NEW YORK (Reuters) - When Ryan Frailich and Stephanie Hinton were getting married last year, the last thing in the world they wanted were gifts of butter dishes or cutlery sets.
So the New Orleans couple asked guests instead to sponsor elements of their dream honeymoon trip to New Zealand. Invitees could buy things such as bike rentals for cruising around the country’s picturesque south island, or dinner for two by the stunning Milford Sound.
When they took their trip last November, they took pictures at each location to send personalized thank you notes when they returned. “It gave us a chance to remember our loved ones,” says Frailich, a 31-year-old human resources consultant.
The number of couples setting up honeymoon registries like Frailich and Hinton’s in 2015 was up to 22 percent - double that of five years ago - according to wedding site The Knot’s most recent Bridal Registry Study.
The site Traveler’s Joy (travelersjoy.com) has hosted more than 328,000 couples since 2004 and provides a flurry of destination guides and sample registries to get you started. Another popular site, Honeyfund (honeyfund.com), boasts that its couples have collectively received a total of $415 million toward honeymoon costs.
“Couples are getting married later in life these days, and so they usually already have all the typical household stuff,” says Lauren Kay, senior style editor at The Knot (theknot.com). “So we are seeing an uptick in couples, particularly millennials, registering for non-traditional things.”
Modern understanding of happiness is also feeding into it: Many studies demonstrate that experiences bring people more enduring happiness than things, according to the research of Cornell University psychology professor Thomas Gilovich.
Riding this trend are so-called “universal” registries, which allow couples to add a wide variety of gifts from around the Web to their wish list instead of just gifts from a single retailer. Twenty-two percent of marrying couples now set up universal registries - a number that has more than quadrupled since 2010. MyRegistry (MyRegistry.com) has racked up more than 145 million gifts for its couples, and faces competition from sites including Zola (Zola.com) and the ubiquitous Amazon (Amazon.com).
For those guests used to more traditional registries, the trend can be a hard thing to wrap their minds around. Some tips to get everyone on board:
* Frame it as a positive
Avoid presenting the experience option in negative terms, which can seem spoiled or ungrateful - “we don’t want household items because we already have everything.”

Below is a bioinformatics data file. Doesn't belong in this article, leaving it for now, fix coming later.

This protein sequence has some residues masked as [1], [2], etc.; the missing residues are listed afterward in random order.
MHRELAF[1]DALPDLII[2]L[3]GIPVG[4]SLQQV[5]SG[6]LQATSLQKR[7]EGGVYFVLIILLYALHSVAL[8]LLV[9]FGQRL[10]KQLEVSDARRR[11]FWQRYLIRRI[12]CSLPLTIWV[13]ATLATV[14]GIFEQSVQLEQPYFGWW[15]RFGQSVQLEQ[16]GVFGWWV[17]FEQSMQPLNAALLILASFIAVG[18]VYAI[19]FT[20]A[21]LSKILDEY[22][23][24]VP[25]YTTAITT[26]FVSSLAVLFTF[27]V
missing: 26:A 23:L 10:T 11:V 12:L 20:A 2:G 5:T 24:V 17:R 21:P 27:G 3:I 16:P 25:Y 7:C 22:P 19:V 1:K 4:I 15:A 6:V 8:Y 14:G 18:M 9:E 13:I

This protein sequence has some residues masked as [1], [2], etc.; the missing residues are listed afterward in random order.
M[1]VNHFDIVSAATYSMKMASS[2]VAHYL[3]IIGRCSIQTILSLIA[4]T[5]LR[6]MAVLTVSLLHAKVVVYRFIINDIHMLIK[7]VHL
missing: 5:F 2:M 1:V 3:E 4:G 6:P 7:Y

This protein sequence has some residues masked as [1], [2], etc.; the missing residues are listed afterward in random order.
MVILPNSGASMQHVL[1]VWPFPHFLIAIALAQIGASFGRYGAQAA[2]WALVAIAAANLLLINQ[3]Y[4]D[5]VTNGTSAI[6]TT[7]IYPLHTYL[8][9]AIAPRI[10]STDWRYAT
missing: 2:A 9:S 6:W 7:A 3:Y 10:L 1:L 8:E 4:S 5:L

Instead, lay out the plea in a positive light. “Say something like, ‘This is what we are really excited about, and we would love it if you could support us,’” suggests Frailich. “That tends to get people excited, because after all, they want to do something that makes you happy.”
* Offer a traditional option too
Some older guests might find an experiential registry unfamiliar and odd, and that is perfectly OK. So make sure to offer a more traditional registry concurrently; it does not have to be exclusively one or the other. “I always say couples should have one or two traditional registries as well,” says The Knot’s Kay.
* Think beyond honeymoons
While honeymoons are a popular type of experiential registry, couples have to come back to daily life eventually. So think about registering for experiences in your hometown as well, advises Kay.
Museum memberships, or wine tastings, or romantic dinners, all will help add a dose of spice to the first years of marriage.
* Take advantage of the moment
Experiential registries are still a relatively new phenomenon, so at first it might seem greedy or grasping to ask for over-the-top dream experiences. But bride-to-be Kayla Muller has some advice for you: “Get over it.”
“This is the one time in life where you can ask for any gift, and people are happy to spend money on you,” says Muller, a New York City resident who is getting married next April, and whose honeymoon registry at Jamaica’s Sandals resort includes experiences such as horseback riding on the beach, couples massages and swimming with dolphins.
“These days you are not stuck with boring things on your registry - so don’t be afraid to ask for something fun and non-traditional,” she adds.
(The writer is a Reuters contributor. The opinions expressed are his own)
Editing by Beth Pinsker and Steve Orlofsky
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